In this case, the radiation shielding material preferably is substantially the same size as the IC chip.

A package containing the radiation shielding material as an ingredient thereof makes it possible to shorten the manufacturing time for an integrated circuit providing a radiation-shielding effect. Further, the number of components forming the integrated circuit can be reduced, since a separate radiation-shielding component is not required.

Because the radiation-shielding material covers only the integrated circuit (IC chip) portion within the wireless IC tag, on which the radiation-shielded integrated circuit and a small antenna are integrally mounted, the area of the small antenna covered by the radiation shielding material is extremely small, making it possible to minimally suppress a reduction in antenna gain of the small antenna.

According to the present invention, it is possible to produce an integrated circuit (IC), in which deterioration in the properties thereof is minimized when exposed to radiation, as well as to produce a wireless IC tag comprising such an integrated circuit. Because the wireless IC tag is composed of an integrated circuit including a small antenna and a package in which an IC chip is installed, properties of the IC tag are less prone to deterioration when exposed to radiation.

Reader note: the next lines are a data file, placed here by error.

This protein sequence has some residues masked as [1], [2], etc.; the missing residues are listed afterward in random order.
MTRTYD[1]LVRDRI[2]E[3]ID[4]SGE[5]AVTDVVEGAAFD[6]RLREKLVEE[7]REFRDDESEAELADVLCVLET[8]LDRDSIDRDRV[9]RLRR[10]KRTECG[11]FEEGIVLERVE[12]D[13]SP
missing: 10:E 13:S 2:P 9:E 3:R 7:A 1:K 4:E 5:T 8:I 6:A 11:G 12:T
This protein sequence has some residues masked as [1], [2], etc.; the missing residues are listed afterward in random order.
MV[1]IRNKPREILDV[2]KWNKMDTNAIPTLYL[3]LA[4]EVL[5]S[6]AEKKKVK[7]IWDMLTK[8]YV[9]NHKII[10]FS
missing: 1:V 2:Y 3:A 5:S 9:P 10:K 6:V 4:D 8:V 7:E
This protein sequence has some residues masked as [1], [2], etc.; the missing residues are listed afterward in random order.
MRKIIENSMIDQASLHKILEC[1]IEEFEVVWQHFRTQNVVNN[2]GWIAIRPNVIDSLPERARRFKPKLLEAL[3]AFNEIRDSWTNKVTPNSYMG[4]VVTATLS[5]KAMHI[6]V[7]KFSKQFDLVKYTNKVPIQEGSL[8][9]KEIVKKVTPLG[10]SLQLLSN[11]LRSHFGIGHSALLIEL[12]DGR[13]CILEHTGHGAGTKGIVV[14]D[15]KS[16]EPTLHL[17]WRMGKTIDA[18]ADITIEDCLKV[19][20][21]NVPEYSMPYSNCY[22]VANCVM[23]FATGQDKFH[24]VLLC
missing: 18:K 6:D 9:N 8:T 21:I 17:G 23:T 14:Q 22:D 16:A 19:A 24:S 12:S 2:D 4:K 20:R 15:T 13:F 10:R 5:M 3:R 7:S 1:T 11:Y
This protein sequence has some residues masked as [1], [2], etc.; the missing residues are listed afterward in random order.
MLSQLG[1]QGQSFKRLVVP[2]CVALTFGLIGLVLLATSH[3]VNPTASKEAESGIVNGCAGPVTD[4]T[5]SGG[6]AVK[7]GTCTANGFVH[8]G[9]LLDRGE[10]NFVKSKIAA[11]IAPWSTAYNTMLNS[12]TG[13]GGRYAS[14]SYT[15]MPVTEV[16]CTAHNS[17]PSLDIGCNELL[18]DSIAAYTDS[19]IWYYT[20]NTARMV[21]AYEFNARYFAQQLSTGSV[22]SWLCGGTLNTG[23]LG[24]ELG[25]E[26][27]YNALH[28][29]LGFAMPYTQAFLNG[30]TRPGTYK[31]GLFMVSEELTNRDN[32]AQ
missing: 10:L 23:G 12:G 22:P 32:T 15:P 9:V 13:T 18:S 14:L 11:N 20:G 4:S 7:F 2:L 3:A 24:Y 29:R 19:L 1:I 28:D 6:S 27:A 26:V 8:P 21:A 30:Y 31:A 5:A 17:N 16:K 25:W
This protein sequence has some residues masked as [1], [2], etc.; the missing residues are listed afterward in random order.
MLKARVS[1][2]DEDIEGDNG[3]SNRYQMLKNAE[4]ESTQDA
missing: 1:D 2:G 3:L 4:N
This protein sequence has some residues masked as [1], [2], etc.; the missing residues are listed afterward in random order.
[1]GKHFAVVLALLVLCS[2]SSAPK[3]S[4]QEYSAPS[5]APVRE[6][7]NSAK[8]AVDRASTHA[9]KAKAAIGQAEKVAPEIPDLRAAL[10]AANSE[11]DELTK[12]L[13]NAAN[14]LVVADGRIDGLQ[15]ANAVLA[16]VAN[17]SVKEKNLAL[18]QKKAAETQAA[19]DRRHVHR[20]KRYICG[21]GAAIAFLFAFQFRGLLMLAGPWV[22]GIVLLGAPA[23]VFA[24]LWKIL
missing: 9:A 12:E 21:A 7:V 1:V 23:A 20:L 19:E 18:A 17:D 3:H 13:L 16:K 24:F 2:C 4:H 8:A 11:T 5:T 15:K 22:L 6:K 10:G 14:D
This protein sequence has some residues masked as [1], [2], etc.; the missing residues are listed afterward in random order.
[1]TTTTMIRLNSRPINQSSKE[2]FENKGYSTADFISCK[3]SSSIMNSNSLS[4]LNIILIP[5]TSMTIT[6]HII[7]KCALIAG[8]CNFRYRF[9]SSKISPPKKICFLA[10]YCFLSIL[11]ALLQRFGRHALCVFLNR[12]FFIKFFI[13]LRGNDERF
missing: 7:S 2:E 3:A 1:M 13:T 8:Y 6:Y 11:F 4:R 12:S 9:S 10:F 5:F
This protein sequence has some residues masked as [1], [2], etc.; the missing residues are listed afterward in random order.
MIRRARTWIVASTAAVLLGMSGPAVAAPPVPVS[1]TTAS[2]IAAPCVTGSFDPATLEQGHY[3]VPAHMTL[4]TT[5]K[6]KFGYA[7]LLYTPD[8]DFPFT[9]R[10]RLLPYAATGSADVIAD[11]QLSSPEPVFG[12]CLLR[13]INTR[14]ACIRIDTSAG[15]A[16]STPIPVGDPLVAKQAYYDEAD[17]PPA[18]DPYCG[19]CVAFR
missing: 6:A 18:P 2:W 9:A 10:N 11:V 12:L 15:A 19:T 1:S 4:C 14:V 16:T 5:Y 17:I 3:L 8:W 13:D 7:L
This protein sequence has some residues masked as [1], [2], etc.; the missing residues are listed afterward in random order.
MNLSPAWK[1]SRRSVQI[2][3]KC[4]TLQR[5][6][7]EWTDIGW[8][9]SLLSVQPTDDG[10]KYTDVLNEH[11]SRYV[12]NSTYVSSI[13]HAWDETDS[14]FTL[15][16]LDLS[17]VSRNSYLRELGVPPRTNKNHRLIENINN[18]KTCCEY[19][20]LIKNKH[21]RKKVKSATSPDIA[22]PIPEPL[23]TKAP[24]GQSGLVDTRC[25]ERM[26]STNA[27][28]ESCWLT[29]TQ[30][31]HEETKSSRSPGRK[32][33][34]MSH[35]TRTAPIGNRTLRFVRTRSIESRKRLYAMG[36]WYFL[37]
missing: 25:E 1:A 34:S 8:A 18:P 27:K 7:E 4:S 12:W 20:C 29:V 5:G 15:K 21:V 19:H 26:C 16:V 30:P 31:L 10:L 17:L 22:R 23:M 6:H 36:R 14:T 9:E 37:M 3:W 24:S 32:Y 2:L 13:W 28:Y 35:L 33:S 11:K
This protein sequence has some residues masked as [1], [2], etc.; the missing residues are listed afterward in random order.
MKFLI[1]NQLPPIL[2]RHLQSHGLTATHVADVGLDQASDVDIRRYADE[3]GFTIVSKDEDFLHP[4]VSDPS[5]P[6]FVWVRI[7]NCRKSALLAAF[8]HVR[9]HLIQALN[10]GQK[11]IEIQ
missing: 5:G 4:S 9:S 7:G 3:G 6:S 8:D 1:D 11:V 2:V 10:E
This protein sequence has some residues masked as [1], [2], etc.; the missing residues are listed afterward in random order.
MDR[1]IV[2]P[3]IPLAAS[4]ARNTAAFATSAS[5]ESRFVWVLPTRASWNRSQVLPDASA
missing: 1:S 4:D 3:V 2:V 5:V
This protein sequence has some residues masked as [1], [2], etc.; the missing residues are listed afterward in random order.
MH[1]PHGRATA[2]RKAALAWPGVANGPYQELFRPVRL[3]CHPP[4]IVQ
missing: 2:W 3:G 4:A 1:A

The above and other objects, features, and advantages of the present invention will become more apparent from the following description when taken in conjunction with the accompanying drawings in which preferred embodiments of the present invention are shown by way of illustrative example.

BRIEF DESCRIPTION OF THE DRAWINGS

FIG. 1 is a plan view showing a wireless IC tag according to an embodiment of the present invention;

FIG. 2 is a cross-sectional view, with partial omission, showing an integrated circuit (IC) as part of the wireless IC tag according to the embodiment of the present invention, taken along line II-II in FIG. 1;

FIG. 3 is a cross-sectional view, with partial omission, showing an integrated circuit (IC) according to another embodiment of the present invention;

FIG. 4 is a table showing the relationship between an amount of X-rays applied to the wireless IC tag and malfunctioning of the wireless IC tag;